top of page
Image Bo
The Story of Bo and his search for a home

By Dailyn Emery 

Ponca City News

Over the years there has been a number of upsetting cases that have walked in the doors of the Northern Oklahoma Humane Society. Some of these cases have had wholesome and happy endings, these animals finding loving homes and families to call their own. Others have had the opposite unfairly thrust upon them. One of the more unfair cases that hits close to home is Bo. Bo is a pup that is still living at NOKHS, but he is losing hope of ever finding a family of his own.  

Bo came to NOKHS as a 6-month-old puppy in October of 2021. He was brought in with a pack of his littermates. When kennels became available at another rescue, Bo’s littermates were put into the van and transported, while Bo was left behind. Because Bo was having some attitude issues, he was not recommended for transport. Bo, who was alone and confused, then had to watch as every one of his brothers and sisters were given new opportunities and he was left to stay in the shelter.  


Bo worked with volunteers and NOKHS staff members to better his attitude. With some training and attention, he desperately needed, there seemed to be a light at the end of the tunnel. Bo began getting better, he still had some issues, but his personality and behavior was greatly improved.


Just as things started looking up, Bo’s health began to decline. He got sick, and instead of getting better, he continued to get sicker. Bo started showing signs of lethargy, loss of appetite, trembling, weakness, and more which put him at an extreme risk. He was brought to the vet, and after many tests, Bo was given a diagnosis


Addison’s Disease is a life altering disease that is caused by a lack of cortisol and aldosterone hormones in dogs. The most common cause of Addison’s disease is hereditary, and it causes the dog’s immune system to destroy their adrenal glands. One factor that can cause flair ups in Addison’s disease is stress.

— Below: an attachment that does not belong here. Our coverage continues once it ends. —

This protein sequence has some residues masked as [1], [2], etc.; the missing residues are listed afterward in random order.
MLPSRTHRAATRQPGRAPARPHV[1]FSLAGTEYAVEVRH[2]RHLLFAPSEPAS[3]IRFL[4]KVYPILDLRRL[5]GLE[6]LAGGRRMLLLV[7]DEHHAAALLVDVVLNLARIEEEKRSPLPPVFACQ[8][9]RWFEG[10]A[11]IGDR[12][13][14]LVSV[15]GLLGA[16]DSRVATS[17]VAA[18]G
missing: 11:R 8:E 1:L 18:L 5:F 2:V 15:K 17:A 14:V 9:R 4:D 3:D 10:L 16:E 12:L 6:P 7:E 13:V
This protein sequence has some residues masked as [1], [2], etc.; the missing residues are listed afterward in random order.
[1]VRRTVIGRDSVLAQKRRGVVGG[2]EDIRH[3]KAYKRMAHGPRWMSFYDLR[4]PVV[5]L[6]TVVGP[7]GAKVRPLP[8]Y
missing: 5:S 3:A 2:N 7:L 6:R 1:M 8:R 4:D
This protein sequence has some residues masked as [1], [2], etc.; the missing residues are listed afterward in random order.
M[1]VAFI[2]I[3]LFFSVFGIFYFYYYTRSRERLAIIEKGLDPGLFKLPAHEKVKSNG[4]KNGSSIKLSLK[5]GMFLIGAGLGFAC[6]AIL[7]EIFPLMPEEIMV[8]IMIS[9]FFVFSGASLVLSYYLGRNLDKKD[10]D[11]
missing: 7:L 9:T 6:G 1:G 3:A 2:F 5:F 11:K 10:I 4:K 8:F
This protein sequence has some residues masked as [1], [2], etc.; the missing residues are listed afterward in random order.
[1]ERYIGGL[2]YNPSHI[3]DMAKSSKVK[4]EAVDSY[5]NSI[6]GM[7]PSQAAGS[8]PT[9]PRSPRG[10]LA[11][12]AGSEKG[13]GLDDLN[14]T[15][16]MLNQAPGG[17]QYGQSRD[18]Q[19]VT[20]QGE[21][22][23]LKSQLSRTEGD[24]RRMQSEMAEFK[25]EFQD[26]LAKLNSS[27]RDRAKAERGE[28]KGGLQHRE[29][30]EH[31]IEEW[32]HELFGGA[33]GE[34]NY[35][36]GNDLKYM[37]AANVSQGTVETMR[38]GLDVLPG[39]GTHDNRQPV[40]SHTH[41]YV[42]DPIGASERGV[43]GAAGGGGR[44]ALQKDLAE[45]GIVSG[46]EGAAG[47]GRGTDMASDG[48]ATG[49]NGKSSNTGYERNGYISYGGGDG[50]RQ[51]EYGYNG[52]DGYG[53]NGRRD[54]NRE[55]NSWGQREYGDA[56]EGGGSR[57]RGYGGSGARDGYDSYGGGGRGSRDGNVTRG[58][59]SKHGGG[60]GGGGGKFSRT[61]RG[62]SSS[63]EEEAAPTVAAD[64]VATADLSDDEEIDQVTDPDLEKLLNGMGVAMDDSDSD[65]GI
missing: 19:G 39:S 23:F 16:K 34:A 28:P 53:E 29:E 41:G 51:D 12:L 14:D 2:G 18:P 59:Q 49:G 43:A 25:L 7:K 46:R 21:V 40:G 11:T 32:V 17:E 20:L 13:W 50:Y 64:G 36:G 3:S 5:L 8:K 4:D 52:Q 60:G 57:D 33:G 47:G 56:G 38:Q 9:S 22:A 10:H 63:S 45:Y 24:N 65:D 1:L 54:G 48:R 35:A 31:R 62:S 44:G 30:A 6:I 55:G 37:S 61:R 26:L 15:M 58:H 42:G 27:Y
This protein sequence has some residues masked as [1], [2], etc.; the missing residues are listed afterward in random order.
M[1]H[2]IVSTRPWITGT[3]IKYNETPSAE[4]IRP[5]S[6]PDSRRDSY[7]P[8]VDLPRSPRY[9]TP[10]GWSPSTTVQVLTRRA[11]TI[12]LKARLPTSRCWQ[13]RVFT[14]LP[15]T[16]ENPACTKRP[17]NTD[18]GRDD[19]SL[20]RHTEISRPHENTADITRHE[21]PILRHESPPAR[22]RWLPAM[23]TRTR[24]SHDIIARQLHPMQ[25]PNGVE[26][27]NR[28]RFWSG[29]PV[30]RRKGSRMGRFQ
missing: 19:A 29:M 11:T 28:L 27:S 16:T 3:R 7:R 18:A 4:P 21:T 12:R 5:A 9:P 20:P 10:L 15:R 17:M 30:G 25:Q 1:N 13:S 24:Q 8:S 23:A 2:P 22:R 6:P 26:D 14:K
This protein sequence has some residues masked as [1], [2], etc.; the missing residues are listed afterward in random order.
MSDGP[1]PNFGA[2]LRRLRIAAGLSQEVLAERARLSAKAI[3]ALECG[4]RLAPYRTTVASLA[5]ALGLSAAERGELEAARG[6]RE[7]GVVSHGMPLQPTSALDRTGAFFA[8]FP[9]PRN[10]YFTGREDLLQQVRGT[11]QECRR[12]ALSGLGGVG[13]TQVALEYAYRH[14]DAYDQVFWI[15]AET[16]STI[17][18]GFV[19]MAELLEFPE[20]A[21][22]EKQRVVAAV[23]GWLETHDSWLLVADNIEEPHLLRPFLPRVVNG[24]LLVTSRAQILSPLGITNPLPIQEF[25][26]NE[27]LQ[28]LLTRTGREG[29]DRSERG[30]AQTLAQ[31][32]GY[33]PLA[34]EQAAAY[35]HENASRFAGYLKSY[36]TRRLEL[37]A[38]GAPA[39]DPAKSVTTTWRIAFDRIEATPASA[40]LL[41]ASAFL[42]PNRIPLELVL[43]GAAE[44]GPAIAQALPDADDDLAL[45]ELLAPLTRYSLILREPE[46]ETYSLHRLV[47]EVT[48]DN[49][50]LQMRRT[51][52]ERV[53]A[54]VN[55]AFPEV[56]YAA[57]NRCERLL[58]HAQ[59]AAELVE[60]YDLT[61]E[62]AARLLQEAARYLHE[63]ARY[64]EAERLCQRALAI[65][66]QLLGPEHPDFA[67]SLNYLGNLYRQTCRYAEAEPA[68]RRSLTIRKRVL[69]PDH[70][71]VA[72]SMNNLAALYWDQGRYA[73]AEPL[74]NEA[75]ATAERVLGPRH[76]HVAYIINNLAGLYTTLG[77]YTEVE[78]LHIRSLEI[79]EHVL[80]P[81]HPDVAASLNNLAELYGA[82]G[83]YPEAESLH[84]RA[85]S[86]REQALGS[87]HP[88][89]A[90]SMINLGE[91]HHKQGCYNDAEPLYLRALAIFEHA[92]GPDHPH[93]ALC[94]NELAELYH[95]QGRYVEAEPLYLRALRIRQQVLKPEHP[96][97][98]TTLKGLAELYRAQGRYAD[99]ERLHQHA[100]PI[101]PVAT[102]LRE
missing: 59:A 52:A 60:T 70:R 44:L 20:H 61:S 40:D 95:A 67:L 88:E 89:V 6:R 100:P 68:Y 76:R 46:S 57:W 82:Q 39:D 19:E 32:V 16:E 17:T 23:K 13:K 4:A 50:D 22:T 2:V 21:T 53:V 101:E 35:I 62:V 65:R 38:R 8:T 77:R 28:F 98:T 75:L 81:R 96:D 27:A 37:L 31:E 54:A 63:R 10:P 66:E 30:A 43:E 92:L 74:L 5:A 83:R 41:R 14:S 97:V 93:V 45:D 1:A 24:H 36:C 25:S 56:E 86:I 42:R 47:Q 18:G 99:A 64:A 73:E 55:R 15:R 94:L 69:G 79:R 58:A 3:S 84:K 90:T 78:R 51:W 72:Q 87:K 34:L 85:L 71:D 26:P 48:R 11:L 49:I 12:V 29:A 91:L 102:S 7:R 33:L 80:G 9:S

Unfortunately, no matter how hard NOKHS tries to make the shelter a home, it is a very stressful environment for these animals. Between the dogs getting riled up and new faces walking in and out of the building, it is easy to say that it is not a low stress situation. 


The stress Bo was  feeling caused the Addison’s disease to relapse. In healthy animals, stress triggers the  release of cortisol from the adrenal glands to help the body respond. In the case of  Addison’s disease though, the body doesn’t have the ability to adapt to these  challenges and the body’s demands are left unmet. This caused an Addisonian Crisis  and Bo nearly died because of this disease. With treatment, and a medical treatment  plan for the future, Bo’s disease got better. Still, he could not find a family.  


For the last two years of his life, Bo has had to sit in his kennel and become more and  more hopeless as he watches every one of his new friends leave him behind while he  continues on as Northern Oklahoma Humane Society’s longest residents. He has seen  years, many faces, and hundreds of dogs come and go from behind the fence of his  kennel at the humane society. 


In April of this year, Bo’s big break finally came! A family was interested in him. All the lonely nights, stress, and sadness was finally worth it. Bo had found his happily ever after, or so he thought.  


Unfortunately, Bo spent less than 5 months, exactly 129 days, with his new family before NOKHS got the call that they were considering returning him. In the five months there, Bo hadn’t fully acclimated to his adopters. Because of this, they felt that a different environment might better fit him. 


Bo has spent nearly his entire life without a family to call his own, and though this experience didn’t align with Bo’s needs, he is still eager to find a home and a family where he can truly flourish. The dedicated team at the humane society is starting their mission again to find him a loving home. This search baffles the workers at the Northern Oklahoma Humane Society because he is easily one of their favorites at the shelter. 


Bo is dog friendly and loves to run and play outside, especially with his yard-mate and best friend, Archie. His soon to be reunion with Archie is the only piece of joy that Bo is experiencing at the time. He can tend to be somewhat shy and nervous when you first meet him, but once Bo has come out of his shell, he is extremely loving. He loves the outdoors, is leash trained, a great listener, and an incredibly loyal dog. All he needs is someone to take a chance on him and he can prove the rest. 


Until then, he will continue his vigil at the Northern Oklahoma Humane Society as the new dogs come and go and he is passed over yet again.

bottom of page